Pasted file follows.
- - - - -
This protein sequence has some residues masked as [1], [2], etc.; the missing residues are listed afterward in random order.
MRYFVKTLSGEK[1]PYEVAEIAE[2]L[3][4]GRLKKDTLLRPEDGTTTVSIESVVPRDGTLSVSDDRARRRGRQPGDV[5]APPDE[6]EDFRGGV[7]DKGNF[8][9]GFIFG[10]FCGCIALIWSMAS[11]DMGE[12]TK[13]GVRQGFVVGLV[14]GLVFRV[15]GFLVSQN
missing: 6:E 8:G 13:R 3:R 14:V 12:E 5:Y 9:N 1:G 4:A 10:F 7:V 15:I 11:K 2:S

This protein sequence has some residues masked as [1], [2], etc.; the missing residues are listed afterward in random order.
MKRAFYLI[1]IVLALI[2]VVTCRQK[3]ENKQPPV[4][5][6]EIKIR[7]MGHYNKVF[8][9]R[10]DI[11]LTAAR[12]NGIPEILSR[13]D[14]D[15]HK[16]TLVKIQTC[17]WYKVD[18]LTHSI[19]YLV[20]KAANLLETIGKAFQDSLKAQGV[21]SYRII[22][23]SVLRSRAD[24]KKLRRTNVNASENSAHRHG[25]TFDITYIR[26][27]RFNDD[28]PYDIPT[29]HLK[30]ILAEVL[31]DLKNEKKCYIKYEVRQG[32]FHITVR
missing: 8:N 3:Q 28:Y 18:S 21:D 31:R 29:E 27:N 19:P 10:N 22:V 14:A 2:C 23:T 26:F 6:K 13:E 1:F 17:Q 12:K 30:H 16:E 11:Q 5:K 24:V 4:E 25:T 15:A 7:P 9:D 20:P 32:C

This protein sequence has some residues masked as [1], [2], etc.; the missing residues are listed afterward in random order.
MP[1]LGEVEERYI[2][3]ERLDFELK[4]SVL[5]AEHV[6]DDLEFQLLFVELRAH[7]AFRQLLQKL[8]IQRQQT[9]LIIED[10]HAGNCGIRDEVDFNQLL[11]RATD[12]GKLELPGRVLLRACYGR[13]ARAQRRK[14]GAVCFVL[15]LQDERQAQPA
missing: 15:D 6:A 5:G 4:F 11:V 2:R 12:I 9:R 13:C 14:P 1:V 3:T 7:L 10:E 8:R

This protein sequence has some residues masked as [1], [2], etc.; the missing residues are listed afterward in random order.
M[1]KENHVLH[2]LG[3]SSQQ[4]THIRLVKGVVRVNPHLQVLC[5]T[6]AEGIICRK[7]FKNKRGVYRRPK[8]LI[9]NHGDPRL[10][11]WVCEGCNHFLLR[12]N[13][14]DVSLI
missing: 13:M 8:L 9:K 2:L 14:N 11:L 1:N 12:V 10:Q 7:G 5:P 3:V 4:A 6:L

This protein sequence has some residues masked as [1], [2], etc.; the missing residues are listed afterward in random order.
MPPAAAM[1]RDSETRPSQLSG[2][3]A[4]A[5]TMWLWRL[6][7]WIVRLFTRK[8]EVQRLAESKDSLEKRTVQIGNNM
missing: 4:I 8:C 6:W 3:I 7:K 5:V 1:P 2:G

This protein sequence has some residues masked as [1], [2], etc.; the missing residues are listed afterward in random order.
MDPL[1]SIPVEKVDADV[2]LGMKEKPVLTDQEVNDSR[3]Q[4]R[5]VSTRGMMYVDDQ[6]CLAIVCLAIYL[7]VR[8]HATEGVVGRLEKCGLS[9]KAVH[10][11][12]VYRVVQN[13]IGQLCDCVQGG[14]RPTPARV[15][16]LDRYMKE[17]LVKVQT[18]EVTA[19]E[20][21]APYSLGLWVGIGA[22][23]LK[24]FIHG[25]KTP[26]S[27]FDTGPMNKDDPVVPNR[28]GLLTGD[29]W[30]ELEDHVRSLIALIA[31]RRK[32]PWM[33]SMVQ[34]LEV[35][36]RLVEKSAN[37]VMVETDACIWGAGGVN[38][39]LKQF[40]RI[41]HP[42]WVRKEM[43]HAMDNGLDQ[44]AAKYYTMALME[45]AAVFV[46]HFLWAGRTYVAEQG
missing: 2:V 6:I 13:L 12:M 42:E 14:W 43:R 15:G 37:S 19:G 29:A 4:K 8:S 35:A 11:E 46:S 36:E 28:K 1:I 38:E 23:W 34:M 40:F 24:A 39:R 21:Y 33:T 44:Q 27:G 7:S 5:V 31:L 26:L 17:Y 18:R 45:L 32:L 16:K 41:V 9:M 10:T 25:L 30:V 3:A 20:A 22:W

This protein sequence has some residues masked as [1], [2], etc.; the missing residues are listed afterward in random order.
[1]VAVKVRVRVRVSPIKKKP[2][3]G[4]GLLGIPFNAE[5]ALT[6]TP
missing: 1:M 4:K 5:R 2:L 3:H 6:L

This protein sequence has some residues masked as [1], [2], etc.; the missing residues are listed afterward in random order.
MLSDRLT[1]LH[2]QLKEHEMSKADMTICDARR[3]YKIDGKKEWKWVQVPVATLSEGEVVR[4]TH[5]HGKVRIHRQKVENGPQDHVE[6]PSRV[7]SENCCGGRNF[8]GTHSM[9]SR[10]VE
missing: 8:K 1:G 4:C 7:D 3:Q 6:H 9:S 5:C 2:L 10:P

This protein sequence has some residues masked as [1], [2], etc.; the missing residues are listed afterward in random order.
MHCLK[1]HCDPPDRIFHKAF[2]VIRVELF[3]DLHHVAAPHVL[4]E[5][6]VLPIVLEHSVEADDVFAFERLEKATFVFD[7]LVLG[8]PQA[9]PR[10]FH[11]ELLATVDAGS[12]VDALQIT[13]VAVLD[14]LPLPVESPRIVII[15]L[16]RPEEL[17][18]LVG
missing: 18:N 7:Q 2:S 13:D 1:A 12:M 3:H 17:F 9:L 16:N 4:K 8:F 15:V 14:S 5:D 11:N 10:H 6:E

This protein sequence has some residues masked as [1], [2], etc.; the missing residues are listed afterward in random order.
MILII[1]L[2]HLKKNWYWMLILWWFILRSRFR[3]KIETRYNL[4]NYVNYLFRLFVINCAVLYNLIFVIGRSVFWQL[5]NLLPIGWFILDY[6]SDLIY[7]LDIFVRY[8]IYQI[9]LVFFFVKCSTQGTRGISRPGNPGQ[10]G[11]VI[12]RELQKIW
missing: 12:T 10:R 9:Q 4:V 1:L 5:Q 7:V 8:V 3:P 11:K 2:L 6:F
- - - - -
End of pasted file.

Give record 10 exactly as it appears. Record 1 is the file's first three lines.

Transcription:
This protein sequence has some residues masked as [1], [2], etc.; the missing residues are listed afterward in random order.
MILII[1]L[2]HLKKNWYWMLILWWFILRSRFR[3]KIETRYNL[4]NYVNYLFRLFVINCAVLYNLIFVIGRSVFWQL[5]NLLPIGWFILDY[6]SDLIY[7]LDIFVRY[8]IYQI[9]LVFFFVKCSTQGTRGISRPGNPGQ[10]G[11]VI[12]RELQKIW
missing: 12:T 10:R 9:Q 4:V 1:L 5:Q 7:V 8:V 3:P 11:K 2:L 6:F